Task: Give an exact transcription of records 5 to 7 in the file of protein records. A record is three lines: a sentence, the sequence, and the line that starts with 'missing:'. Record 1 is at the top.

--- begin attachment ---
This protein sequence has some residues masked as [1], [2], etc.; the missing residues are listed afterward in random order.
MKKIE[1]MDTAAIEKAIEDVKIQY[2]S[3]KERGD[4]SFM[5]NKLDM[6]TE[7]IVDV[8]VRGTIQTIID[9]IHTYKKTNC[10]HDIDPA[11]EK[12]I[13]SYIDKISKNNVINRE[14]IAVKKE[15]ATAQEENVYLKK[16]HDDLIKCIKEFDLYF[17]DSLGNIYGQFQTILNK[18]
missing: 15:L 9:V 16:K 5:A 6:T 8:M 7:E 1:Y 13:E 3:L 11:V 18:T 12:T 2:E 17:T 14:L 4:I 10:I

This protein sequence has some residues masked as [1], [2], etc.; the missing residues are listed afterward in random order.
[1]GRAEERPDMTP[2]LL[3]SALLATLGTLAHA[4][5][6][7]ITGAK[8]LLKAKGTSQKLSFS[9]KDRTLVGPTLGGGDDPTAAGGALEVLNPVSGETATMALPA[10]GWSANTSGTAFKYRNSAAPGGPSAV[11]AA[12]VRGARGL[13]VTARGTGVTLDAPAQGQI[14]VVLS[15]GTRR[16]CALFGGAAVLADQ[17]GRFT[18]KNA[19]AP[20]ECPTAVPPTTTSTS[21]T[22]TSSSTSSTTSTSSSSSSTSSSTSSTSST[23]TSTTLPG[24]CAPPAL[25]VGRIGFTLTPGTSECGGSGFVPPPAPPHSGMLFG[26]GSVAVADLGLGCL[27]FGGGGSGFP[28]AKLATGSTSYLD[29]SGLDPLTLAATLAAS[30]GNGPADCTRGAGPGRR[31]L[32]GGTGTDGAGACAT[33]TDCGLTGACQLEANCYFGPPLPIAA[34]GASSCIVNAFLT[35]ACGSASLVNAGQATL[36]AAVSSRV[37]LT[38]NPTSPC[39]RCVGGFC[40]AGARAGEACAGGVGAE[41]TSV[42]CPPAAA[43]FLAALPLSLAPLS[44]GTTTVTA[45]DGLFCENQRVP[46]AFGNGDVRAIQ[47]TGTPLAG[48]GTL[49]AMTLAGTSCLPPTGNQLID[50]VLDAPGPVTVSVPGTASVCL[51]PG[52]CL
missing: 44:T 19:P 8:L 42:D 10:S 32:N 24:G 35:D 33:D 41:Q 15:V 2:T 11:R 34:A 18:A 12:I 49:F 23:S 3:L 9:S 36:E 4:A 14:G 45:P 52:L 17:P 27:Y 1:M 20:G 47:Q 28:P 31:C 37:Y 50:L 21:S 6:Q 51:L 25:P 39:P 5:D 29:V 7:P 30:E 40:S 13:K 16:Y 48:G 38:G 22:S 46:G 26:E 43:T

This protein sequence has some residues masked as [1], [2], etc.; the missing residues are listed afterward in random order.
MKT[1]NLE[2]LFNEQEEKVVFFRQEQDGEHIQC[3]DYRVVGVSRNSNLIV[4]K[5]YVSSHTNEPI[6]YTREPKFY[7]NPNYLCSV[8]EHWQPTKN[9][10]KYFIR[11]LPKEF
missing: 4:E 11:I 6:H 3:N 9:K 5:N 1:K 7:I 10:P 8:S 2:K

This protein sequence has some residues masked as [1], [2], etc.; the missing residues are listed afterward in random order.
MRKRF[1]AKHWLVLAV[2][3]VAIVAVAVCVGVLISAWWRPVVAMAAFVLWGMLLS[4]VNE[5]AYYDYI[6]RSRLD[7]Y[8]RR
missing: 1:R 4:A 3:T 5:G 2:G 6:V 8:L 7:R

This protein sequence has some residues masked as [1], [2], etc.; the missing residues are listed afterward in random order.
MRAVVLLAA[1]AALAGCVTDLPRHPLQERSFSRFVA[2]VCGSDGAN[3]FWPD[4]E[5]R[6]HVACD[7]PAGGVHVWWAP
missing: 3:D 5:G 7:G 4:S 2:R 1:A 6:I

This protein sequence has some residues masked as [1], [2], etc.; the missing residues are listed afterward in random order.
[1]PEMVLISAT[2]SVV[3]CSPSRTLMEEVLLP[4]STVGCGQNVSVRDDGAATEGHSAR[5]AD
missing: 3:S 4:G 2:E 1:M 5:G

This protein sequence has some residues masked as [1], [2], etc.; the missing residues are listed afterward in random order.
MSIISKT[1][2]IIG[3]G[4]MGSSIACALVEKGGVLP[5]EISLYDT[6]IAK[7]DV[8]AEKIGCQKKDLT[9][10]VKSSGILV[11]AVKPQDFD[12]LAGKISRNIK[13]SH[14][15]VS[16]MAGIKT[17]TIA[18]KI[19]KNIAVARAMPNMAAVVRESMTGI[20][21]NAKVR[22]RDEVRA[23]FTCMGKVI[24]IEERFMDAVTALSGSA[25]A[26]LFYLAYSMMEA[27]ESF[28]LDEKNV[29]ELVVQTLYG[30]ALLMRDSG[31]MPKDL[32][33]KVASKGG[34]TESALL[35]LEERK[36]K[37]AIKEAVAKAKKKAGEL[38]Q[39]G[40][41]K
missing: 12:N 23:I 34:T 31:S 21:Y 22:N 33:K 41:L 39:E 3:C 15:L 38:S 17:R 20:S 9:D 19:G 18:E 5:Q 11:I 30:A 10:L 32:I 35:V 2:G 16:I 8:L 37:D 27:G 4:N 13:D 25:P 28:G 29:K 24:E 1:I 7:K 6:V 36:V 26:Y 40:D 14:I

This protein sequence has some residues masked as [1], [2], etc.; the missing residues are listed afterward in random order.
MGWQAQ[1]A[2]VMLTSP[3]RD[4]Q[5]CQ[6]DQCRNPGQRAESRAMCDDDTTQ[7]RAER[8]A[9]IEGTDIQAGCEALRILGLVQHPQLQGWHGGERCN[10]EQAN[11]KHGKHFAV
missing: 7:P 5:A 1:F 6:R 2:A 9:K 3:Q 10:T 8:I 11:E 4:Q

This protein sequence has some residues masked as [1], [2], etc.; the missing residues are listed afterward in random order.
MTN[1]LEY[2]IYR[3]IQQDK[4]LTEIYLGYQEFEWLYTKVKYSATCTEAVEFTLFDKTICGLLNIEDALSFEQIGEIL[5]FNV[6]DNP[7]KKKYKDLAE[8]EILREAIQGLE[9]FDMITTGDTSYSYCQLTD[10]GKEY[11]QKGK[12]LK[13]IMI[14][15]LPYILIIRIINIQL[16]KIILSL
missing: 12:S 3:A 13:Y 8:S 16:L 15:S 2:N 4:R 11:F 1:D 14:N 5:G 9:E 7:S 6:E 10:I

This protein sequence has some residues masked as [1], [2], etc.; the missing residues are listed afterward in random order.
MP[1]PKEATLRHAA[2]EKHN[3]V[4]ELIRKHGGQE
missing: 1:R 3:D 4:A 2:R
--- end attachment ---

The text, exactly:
This protein sequence has some residues masked as [1], [2], etc.; the missing residues are listed afterward in random order.
MRAVVLLAA[1]AALAGCVTDLPRHPLQERSFSRFVA[2]VCGSDGAN[3]FWPD[4]E[5]R[6]HVACD[7]PAGGVHVWWAP
missing: 3:D 5:G 7:G 4:S 2:R 1:A 6:I

This protein sequence has some residues masked as [1], [2], etc.; the missing residues are listed afterward in random order.
[1]PEMVLISAT[2]SVV[3]CSPSRTLMEEVLLP[4]STVGCGQNVSVRDDGAATEGHSAR[5]AD
missing: 3:S 4:G 2:E 1:M 5:G

This protein sequence has some residues masked as [1], [2], etc.; the missing residues are listed afterward in random order.
MSIISKT[1][2]IIG[3]G[4]MGSSIACALVEKGGVLP[5]EISLYDT[6]IAK[7]DV[8]AEKIGCQKKDLT[9][10]VKSSGILV[11]AVKPQDFD[12]LAGKISRNIK[13]SH[14][15]VS[16]MAGIKT[17]TIA[18]KI[19]KNIAVARAMPNMAAVVRESMTGI[20][21]NAKVR[22]RDEVRA[23]FTCMGKVI[24]IEERFMDAVTALSGSA[25]A[26]LFYLAYSMMEA[27]ESF[28]LDEKNV[29]ELVVQTLYG[30]ALLMRDSG[31]MPKDL[32][33]KVASKGG[34]TESALL[35]LEERK[36]K[37]AIKEAVAKAKKKAGEL[38]Q[39]G[40][41]K
missing: 12:N 23:I 34:T 31:S 21:Y 22:N 33:K 41:L 39:E 3:C 15:L 38:S 17:R 20:S 9:D 19:G 18:E 5:Q 11:I 30:A 10:L 32:I 35:V 2:G 16:I 8:L 37:D 27:G 4:N 13:D 25:P 28:G 29:K 24:E 1:I 7:K 6:V 36:V 26:Y 40:D 14:I